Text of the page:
Dec 03, 2018
How Did Vaping Do in the Midterm Elections?
The midterm elections yesterday produced a couple of highlights, but mostly depressing results for vapers and people interested in protecting the independent vaping industry. However, for cannabis vapers, the election news was mostly positive.
In Montana, voters defeated I-185, the so-called Healthy Montana Initiative, which would have increased taxes on cigarettes, and added a huge tax to vaping products, to raise funds for Medicaid expansion. It was a complicated issue, but Montanans are generally allergic to taxes, and that proved true in this election too.
The Campaign for Tobacco-Free Kids and other tobacco control groups are accusing the tobacco industry of buying the no vote with massive spending on TV ads. But vapers and vape shop owners and employees worked to fight the tax proposal too (and for free). Whatever caused the voters to reject the initiative, it probably saved every vape shop in the state.
In Florida the news was less positive. The bizarre Amendment 9, which inserted an indoor vaping ban into the state’s constitution — along with a ban on offshore oil drilling — passed overwhelmingly. That’s right, the voters were forced to vote against indoor vaping if they wanted to prevent oil companies from drilling off the coast in this tourism-dependent state. Hopefully this sneaky tactic will not spread to other states.
On the state level, Attorney General Maura Healey, who began an investigation of JUUL Labsin July, was re-elected by a huge margin. Also winning big was Republican Utah state Rep. Paul Ray, author of numerous bills aimed at taxing and restricting vaping products.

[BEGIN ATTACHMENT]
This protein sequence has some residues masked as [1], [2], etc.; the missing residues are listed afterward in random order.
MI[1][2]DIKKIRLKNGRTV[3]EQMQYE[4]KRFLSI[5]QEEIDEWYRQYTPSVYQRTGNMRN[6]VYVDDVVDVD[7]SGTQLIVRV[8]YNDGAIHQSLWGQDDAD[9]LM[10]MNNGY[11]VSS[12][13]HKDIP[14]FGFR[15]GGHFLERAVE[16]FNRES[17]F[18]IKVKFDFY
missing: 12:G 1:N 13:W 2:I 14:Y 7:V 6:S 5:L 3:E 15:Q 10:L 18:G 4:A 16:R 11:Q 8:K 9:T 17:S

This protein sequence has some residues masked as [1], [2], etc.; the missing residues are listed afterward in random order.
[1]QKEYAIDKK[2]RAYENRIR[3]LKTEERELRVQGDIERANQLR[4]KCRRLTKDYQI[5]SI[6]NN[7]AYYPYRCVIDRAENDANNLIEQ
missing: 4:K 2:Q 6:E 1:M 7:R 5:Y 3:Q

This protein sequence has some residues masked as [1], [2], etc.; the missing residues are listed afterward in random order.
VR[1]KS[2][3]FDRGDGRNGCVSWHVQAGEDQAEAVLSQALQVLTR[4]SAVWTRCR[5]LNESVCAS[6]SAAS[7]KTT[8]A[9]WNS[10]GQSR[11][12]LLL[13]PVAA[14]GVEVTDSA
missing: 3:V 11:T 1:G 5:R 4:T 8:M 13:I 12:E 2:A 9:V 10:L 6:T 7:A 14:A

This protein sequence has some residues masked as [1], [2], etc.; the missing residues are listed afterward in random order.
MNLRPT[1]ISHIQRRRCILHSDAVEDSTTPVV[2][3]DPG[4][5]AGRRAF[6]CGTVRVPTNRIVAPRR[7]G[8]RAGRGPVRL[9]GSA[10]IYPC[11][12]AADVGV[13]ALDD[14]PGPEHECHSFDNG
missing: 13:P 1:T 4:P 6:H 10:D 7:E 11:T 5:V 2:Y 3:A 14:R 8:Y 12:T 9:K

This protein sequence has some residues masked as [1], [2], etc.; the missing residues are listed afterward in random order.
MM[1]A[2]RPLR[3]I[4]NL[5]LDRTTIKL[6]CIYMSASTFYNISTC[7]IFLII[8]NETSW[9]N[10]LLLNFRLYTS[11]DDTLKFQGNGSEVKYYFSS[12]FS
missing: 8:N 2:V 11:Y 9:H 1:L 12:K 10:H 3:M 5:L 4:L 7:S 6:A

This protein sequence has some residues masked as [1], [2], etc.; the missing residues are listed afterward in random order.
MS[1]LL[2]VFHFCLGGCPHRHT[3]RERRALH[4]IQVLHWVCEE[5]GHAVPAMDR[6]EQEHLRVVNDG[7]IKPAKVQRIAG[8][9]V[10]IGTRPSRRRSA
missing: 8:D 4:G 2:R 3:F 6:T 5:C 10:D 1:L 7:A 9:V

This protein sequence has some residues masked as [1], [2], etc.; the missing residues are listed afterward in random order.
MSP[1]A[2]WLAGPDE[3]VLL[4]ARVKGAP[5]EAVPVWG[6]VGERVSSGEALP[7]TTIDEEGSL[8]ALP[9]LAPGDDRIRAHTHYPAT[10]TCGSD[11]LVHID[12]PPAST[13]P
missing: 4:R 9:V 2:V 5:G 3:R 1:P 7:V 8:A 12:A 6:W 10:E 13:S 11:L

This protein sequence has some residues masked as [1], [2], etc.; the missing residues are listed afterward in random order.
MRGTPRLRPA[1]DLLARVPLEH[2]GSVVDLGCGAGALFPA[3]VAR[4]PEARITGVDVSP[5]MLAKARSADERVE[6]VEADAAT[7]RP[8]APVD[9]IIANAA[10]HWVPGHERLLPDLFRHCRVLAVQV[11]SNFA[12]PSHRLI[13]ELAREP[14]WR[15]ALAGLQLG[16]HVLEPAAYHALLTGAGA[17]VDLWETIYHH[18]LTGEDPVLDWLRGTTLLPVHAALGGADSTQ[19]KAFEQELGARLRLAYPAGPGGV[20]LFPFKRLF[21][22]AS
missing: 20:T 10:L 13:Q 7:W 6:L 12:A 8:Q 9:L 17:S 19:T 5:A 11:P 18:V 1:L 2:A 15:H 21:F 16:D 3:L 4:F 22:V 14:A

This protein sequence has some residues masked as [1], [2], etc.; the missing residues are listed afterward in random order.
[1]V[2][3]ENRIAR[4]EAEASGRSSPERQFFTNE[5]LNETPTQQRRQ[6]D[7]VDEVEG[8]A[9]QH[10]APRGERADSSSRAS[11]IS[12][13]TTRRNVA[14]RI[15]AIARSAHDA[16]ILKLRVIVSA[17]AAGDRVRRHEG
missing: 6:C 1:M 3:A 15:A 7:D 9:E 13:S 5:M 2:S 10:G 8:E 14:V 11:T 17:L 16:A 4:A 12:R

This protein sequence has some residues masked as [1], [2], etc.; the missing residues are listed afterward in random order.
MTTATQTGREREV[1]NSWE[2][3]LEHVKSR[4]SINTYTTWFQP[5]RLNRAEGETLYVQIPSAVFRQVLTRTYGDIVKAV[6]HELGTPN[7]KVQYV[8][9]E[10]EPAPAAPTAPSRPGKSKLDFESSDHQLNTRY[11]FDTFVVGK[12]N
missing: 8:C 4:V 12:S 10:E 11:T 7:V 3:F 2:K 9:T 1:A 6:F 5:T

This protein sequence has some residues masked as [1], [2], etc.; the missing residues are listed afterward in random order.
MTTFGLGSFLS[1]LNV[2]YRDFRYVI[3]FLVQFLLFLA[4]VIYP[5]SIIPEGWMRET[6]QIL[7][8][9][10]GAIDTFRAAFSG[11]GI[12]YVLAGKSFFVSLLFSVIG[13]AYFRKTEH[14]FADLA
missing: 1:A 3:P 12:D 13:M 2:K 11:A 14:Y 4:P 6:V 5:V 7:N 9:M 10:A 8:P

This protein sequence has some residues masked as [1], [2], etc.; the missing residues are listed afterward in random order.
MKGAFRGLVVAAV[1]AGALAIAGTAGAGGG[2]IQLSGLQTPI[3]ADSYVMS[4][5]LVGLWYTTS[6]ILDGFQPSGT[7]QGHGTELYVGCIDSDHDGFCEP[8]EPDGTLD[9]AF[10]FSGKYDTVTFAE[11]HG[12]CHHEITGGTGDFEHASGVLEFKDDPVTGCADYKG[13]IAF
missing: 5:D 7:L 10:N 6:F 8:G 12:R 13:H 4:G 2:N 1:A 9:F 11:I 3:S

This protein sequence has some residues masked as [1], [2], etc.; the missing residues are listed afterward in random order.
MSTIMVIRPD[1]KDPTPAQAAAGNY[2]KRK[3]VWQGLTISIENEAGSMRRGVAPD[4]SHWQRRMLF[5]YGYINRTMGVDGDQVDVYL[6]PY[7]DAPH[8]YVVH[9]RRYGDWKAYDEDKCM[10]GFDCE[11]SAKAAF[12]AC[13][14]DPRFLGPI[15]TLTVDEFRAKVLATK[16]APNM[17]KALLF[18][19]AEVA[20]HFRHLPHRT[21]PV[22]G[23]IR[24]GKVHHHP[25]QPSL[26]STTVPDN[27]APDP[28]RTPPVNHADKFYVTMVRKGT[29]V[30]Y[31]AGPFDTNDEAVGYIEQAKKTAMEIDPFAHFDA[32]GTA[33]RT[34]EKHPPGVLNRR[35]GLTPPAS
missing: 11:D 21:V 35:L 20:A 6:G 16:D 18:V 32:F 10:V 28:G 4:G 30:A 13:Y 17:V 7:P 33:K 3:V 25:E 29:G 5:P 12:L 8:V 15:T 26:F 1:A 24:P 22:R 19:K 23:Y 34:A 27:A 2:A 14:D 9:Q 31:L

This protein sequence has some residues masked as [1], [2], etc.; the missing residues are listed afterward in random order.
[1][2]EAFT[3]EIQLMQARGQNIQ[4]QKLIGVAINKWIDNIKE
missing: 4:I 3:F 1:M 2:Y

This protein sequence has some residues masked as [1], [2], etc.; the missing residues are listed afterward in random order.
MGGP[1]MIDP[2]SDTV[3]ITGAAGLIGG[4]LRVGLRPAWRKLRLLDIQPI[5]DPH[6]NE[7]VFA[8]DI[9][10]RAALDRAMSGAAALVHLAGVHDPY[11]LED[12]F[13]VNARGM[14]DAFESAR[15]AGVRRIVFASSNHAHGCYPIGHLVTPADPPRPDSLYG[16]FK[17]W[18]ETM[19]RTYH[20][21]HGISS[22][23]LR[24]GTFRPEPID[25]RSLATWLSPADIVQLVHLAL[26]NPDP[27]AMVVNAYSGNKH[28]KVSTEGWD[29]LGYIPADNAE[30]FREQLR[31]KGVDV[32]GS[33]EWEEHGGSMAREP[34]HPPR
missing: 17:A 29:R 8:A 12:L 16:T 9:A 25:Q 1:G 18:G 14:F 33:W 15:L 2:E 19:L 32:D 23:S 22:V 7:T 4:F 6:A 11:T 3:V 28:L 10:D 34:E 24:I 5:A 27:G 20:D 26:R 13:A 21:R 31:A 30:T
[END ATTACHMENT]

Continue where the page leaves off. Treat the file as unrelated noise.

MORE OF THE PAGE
The election also saw the state legislatures in Oregon and New Mexico go all Democratic, and the state Houses in Washington and Colorado flip to blue. Oregon has come close to taxing e-liquid before, and American Vaping Association president Gregory Conley says it’s more likely to happen now.
Cannabis advocates have a 40-year head start on nicotine vapers, and everyone fighting for vape shops and the independent e-liquid industry could probably benefit from talking to the weed pros who are scoring in every election nowadays. Yesterday’s results continued the encouraging trend: 33 states and Washington, D.C. now have some form of legalized marijuana.
North Dakota rejected a proposal to legalize recreational sales. The ballot measure, which also mandated clearing the criminal records for all previous marijuana-related offenses, was soundly defeated, 60 to 40 percent. The state is still wrestling with rules for the medical regulation approved by voters two years ago.